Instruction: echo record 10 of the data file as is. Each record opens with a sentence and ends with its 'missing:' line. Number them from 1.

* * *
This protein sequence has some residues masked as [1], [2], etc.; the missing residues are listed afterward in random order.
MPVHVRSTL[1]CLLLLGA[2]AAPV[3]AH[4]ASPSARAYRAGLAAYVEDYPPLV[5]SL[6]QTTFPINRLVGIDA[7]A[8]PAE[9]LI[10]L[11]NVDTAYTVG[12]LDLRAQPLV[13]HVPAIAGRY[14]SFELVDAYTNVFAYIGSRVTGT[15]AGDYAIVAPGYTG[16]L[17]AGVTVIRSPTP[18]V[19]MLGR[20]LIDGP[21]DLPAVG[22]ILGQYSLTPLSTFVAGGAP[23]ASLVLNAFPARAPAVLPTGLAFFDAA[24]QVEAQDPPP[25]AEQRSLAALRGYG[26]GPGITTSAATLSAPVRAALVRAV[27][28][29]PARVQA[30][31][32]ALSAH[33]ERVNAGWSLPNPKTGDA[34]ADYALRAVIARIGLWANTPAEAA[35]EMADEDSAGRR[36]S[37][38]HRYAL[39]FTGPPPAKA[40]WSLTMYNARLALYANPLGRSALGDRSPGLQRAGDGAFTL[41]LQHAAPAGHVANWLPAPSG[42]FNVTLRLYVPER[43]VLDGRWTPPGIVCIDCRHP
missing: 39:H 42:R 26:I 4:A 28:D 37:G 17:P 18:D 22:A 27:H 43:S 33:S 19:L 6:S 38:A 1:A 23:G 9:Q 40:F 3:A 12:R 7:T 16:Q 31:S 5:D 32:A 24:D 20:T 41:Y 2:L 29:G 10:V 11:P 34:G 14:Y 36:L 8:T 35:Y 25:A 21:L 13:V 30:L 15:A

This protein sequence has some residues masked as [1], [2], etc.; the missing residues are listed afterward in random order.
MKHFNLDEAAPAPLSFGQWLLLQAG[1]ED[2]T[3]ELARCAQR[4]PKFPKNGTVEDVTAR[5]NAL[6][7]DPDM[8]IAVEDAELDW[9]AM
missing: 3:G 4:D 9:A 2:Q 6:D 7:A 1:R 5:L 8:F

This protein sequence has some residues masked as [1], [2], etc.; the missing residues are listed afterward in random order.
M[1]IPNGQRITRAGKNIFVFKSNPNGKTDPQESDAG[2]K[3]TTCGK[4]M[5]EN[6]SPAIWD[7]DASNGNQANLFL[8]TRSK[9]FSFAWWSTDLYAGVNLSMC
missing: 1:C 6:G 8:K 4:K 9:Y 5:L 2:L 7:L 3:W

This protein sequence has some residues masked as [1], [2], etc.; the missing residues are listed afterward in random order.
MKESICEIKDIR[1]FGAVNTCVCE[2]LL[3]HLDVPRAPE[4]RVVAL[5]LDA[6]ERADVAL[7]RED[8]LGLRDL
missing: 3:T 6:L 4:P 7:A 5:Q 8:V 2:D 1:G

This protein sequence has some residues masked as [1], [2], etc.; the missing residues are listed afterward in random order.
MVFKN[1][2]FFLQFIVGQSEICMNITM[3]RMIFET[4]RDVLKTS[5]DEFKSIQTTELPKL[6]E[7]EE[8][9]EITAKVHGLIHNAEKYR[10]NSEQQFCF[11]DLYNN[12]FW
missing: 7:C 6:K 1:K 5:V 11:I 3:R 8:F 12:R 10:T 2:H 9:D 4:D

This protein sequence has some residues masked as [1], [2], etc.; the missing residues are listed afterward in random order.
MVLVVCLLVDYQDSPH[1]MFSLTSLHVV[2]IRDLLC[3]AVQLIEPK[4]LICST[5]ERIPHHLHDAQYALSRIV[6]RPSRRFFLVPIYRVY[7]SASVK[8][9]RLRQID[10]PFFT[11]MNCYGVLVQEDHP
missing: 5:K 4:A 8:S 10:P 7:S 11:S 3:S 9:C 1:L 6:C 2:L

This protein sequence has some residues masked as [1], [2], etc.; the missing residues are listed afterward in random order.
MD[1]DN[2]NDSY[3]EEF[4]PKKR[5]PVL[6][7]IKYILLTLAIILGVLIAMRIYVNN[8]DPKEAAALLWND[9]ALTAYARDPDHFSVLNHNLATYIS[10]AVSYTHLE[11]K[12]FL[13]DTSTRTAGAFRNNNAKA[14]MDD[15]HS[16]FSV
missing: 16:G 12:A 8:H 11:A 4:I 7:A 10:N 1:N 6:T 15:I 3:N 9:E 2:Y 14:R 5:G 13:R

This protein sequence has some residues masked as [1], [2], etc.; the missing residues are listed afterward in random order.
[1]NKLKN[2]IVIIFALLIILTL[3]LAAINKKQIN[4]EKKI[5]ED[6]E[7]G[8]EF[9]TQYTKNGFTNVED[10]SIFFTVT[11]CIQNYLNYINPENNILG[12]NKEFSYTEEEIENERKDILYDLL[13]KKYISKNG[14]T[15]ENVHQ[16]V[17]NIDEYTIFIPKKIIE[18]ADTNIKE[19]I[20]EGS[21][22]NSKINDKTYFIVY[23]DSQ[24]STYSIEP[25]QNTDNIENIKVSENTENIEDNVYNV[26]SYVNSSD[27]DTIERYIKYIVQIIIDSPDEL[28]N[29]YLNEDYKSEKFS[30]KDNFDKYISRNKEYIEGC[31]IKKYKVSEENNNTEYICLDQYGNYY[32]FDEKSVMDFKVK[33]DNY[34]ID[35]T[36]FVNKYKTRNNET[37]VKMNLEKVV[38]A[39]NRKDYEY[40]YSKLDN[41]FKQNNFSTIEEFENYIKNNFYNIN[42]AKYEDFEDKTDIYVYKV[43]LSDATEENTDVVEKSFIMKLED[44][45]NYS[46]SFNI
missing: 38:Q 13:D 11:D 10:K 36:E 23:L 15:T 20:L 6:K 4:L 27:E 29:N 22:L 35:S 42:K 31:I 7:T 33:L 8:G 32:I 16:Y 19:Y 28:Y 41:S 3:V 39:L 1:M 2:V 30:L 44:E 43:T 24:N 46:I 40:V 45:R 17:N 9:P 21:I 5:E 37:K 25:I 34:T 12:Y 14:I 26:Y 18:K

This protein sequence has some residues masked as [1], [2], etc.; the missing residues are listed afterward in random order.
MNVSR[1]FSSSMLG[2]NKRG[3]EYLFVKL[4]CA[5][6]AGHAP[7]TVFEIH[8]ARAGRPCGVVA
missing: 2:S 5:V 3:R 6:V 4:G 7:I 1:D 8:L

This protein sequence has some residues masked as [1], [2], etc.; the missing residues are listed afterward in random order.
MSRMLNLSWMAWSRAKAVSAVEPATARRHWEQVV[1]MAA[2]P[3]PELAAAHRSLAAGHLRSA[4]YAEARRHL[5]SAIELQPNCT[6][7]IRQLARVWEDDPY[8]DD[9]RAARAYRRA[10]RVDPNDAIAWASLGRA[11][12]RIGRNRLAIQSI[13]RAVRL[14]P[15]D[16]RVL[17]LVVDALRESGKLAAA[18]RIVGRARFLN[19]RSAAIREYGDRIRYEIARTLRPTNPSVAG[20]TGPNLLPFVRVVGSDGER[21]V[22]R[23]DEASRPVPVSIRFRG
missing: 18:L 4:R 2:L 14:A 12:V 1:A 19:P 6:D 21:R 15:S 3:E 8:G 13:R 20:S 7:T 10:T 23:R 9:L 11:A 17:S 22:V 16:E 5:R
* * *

This protein sequence has some residues masked as [1], [2], etc.; the missing residues are listed afterward in random order.
MSRMLNLSWMAWSRAKAVSAVEPATARRHWEQVV[1]MAA[2]P[3]PELAAAHRSLAAGHLRSA[4]YAEARRHL[5]SAIELQPNCT[6][7]IRQLARVWEDDPY[8]DD[9]RAARAYRRA[10]RVDPNDAIAWASLGRA[11][12]RIGRNRLAIQSI[13]RAVRL[14]P[15]D[16]RVL[17]LVVDALRESGKLAAA[18]RIVGRARFLN[19]RSAAIREYGDRIRYEIARTLRPTNPSVAG[20]TGPNLLPFVRVVGSDGER[21]V[22]R[23]DEASRPVPVSIRFRG
missing: 18:L 4:R 2:L 14:A 12:V 1:A 19:P 6:D 21:R 15:S 3:E 8:G 13:R 20:S 7:T 10:T 23:R 9:L 11:A 17:S 22:V 16:E 5:R